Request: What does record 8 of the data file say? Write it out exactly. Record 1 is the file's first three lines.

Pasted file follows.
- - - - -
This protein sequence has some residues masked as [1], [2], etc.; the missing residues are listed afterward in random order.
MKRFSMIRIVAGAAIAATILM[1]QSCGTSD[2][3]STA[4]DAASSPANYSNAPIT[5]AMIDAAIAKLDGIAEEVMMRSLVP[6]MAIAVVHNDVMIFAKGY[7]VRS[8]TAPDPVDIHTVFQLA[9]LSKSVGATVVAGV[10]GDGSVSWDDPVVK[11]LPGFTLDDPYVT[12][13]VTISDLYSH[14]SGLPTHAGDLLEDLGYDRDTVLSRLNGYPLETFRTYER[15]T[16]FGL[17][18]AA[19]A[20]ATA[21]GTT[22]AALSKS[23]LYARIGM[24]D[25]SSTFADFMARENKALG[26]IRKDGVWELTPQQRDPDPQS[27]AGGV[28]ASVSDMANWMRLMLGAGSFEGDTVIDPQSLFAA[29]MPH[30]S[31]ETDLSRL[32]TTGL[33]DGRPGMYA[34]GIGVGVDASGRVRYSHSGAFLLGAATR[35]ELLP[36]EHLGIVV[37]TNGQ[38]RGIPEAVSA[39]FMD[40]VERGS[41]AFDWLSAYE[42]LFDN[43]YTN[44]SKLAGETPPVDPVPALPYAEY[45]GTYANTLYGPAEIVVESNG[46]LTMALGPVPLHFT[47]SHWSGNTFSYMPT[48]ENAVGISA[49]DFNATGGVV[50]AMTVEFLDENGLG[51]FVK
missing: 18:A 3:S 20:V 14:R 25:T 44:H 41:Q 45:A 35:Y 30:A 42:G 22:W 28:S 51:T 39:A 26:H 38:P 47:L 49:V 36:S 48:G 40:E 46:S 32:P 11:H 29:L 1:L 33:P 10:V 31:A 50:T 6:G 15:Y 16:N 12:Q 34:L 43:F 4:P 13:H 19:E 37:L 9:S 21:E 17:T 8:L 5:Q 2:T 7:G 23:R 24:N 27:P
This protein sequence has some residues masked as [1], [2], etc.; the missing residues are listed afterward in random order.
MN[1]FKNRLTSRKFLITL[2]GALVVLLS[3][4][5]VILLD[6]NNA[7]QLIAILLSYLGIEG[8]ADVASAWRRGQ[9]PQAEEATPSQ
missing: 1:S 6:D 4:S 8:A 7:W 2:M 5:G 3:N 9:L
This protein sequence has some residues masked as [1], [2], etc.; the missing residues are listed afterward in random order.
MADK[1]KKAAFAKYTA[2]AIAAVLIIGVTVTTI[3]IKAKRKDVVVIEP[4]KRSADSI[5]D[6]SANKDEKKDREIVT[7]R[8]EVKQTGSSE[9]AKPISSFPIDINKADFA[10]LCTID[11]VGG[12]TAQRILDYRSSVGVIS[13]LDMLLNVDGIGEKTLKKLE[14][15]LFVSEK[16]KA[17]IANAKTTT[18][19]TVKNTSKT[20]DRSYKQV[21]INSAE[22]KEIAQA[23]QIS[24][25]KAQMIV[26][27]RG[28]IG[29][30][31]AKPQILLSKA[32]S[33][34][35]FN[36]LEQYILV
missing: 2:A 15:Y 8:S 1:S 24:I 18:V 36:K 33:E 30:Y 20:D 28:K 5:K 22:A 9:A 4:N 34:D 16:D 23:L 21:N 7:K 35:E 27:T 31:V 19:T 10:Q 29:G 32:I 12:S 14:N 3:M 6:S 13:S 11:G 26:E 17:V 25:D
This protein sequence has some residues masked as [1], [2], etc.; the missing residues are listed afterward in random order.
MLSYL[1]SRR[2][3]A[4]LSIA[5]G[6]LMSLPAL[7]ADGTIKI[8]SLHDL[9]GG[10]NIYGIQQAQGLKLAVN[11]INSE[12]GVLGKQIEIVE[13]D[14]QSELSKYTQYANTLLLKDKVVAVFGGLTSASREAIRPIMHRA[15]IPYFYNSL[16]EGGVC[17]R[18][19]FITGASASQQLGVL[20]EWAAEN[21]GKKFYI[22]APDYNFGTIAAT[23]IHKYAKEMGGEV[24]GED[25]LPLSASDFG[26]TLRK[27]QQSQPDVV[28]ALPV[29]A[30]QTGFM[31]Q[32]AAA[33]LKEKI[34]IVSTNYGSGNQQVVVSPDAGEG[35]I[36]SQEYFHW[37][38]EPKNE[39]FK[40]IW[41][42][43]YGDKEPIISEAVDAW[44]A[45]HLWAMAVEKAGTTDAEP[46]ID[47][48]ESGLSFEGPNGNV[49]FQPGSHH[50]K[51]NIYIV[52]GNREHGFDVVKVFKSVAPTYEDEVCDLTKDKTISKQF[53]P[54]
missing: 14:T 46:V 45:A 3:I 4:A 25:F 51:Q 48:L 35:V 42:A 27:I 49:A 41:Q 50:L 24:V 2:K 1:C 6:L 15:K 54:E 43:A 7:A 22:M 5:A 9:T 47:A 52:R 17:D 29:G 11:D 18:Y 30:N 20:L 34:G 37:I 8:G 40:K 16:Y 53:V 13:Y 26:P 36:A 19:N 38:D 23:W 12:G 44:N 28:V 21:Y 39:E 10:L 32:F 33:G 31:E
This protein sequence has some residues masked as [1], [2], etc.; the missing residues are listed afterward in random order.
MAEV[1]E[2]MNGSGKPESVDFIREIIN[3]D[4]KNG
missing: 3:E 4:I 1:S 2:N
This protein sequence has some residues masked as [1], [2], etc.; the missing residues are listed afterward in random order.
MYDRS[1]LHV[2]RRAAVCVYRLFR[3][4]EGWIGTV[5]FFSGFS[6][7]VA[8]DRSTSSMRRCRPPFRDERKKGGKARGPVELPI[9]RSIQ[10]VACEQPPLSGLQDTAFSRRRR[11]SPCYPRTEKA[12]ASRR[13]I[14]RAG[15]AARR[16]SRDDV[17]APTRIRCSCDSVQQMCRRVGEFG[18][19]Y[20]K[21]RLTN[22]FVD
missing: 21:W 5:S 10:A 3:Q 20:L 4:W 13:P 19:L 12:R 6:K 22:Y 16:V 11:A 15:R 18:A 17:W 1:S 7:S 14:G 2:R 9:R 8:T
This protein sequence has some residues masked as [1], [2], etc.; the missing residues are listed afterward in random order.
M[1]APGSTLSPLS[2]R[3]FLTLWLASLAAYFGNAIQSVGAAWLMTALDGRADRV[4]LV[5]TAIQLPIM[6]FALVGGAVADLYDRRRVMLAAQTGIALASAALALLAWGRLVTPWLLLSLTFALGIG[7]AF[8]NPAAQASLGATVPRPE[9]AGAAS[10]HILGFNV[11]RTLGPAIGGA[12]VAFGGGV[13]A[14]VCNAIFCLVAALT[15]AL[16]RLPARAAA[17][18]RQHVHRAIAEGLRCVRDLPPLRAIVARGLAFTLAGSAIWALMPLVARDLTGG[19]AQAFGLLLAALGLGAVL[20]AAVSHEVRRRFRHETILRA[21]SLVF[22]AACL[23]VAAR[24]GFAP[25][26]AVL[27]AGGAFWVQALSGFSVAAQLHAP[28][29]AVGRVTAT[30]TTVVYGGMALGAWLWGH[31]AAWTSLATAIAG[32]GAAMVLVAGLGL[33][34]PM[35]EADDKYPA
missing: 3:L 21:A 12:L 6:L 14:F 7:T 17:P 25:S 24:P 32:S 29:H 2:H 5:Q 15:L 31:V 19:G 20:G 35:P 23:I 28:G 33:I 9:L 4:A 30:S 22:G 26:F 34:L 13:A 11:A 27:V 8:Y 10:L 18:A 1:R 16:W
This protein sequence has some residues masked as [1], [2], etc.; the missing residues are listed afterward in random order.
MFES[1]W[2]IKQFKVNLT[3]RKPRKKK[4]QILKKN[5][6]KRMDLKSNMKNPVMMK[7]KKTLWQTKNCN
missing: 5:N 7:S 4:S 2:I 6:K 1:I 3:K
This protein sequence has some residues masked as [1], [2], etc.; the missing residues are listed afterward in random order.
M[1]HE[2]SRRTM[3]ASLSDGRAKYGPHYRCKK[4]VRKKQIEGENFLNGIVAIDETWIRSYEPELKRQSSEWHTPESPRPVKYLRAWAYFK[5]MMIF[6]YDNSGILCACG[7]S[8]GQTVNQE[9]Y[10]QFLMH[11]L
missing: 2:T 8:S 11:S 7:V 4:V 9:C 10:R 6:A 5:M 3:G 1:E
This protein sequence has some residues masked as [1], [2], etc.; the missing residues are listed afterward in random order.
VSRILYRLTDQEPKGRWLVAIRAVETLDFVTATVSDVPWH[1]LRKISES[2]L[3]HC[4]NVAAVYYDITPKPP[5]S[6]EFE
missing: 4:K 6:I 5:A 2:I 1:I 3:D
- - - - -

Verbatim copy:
This protein sequence has some residues masked as [1], [2], etc.; the missing residues are listed afterward in random order.
MFES[1]W[2]IKQFKVNLT[3]RKPRKKK[4]QILKKN[5][6]KRMDLKSNMKNPVMMK[7]KKTLWQTKNCN
missing: 5:N 7:S 4:S 2:I 6:K 1:I 3:K